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First Indian-American Member Gone, But Not Forgotten

With the election of Louisiana Republican Bobby Jindal to the House on Nov. 2, the number of Members of Indian descent to have served in Congress is set to double.

But whereas the 33-year-old Jindal rocketed to policy stardom before narrowly losing a bid for Bayou State governor in 2003, the first Indian-American Congressman, the late Dalip Singh Saund (D-Calif.), has languished in relative obscurity — at least until now.

“There is a large part of the community that does not even realize we’ve had an Indian-American Congressman,” said Nisha Jain of the Indian American Center for Political Awareness, noting that the majority of Indian-Americans emigrated to the United States after Saund left office in 1963. Saund died in 1973.

Even Rep.-elect Jindal, a former Rhodes Scholar who was running Louisiana’s health and hospitals agency by age 25, admits that he had been unfamiliar with Saund until “relatively recently.”

Saund’s obscurity could end, however, if some current Members get their way.

More than one bill honoring Saund was introduced in the 108th Congress, and further efforts are expected in the 109th.

Rep. Joe Wilson (R-S.C.), co-chairman of the Congressional India Caucus, wrote a resolution this summer, which he plans to reintroduce in the 109th Congress, expressing the sense of the House that a portrait of Saund be placed in the Capitol or in a House office building.

The support for honoring Saund springs from varying sources, depending on the Member of Congress.

Wilson credits his aide, Dino Teppara, with turning him on to Saund’s accomplishments. Wilson now keeps a copy of Saund’s 1960 autobiography, “Congressman from India,” on his desk and is taking a role in an ongoing effort to commemorate Saund on a U.S. postage stamp.

A number of Democrats are also eager to keep Saund’s story alive, including Rep. Joseph Crowley (N.Y.), who co-chairs the India caucus with Wilson, and Rep. Bob Filner (Calif.), a caucus member.

Filner — who represents part of Saund’s old district and counts Saund’s late daughter, Julie Fisher, among his former mentors — expects to introduce a bill next year that would rename a post office in the district after Saund, as long as he can secure the support of local constituents first.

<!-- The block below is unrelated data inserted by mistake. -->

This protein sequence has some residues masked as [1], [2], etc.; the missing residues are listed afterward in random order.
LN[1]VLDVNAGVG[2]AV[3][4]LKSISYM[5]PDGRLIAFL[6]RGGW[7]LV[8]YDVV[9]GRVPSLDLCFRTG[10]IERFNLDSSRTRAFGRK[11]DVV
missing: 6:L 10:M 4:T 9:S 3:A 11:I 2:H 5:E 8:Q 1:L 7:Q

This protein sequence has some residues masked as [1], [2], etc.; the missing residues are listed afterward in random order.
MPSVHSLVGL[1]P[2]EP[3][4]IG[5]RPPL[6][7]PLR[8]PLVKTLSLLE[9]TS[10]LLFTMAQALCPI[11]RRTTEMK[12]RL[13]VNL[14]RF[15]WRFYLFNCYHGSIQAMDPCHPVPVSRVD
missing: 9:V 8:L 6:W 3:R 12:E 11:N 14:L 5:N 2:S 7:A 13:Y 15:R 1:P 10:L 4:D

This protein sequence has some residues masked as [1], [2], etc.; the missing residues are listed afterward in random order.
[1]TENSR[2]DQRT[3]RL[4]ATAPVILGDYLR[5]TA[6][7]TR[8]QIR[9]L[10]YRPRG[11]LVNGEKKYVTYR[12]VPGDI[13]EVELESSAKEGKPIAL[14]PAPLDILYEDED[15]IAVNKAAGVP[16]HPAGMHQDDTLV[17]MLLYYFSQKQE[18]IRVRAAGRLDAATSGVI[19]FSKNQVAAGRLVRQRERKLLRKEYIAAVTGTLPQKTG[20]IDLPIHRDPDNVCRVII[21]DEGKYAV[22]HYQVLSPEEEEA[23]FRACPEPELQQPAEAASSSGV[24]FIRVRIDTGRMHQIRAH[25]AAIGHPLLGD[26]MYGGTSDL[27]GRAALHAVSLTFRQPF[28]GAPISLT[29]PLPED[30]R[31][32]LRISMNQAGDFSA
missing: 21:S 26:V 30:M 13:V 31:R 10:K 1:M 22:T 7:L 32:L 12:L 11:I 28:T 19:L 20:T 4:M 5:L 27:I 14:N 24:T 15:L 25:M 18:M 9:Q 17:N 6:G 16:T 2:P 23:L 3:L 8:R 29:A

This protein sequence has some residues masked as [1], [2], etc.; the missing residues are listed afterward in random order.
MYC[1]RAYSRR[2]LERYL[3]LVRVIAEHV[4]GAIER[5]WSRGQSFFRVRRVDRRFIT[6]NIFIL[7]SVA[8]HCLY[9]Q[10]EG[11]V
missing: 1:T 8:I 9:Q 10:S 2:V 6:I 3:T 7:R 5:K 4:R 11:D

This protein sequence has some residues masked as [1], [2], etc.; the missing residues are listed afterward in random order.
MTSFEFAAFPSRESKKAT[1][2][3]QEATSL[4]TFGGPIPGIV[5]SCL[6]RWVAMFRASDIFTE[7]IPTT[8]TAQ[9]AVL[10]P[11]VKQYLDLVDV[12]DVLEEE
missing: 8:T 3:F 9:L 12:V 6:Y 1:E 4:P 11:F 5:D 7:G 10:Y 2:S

Crowley, who earlier in the 108th Congress introduced a concurrent resolution honoring Saund’s contributions, plans to join with Filner in this undertaking.

“When Mr. Saund was elected, he was the first among Indians,” said Inder Singh, the president of the Global Organization of People of Indian Origin. “In the entire Western world, no Indian had been elected to any office.” Singh organized a symposium on Saund’s life and work two years ago.

Saund’s rise in politics reads like a classic American immigrant success story: Along the way he overcame legal discrimination, economic hardship and prejudice.

Born in Punjab in 1899, Saund came to America in 1920 to study at the University of California at Berkeley, where he earned a doctorate in mathematics.

Though Saund’s ancestry was Sikh, he viewed himself as “an American, not a hyphenated American,” said his grandson Eric Saund. Saund was an avid admirer of the idealism of Presidents Abraham Lincoln and Woodrow Wilson.

Though he cut his beard and stopped wearing a turban shortly after arriving in the United States, Saund’s inability to become a citizen proved an obstacle.

“He had a Ph.D. in math, and nobody would hire him,” said filmmaker Jayasri Hart, whose 2000 PBS documentary “Roots in the Sand,” examining the life of the Punjabi-Mexican community that settled in Southern California’s Imperial Valley, was one of the earliest efforts to shine some light on Saund after his death.

Left with few options after his graduation from Berkeley, Saund went to work as a day laborer and then as a farmer and fertilizer distributor in the Imperial Valley, Singh said.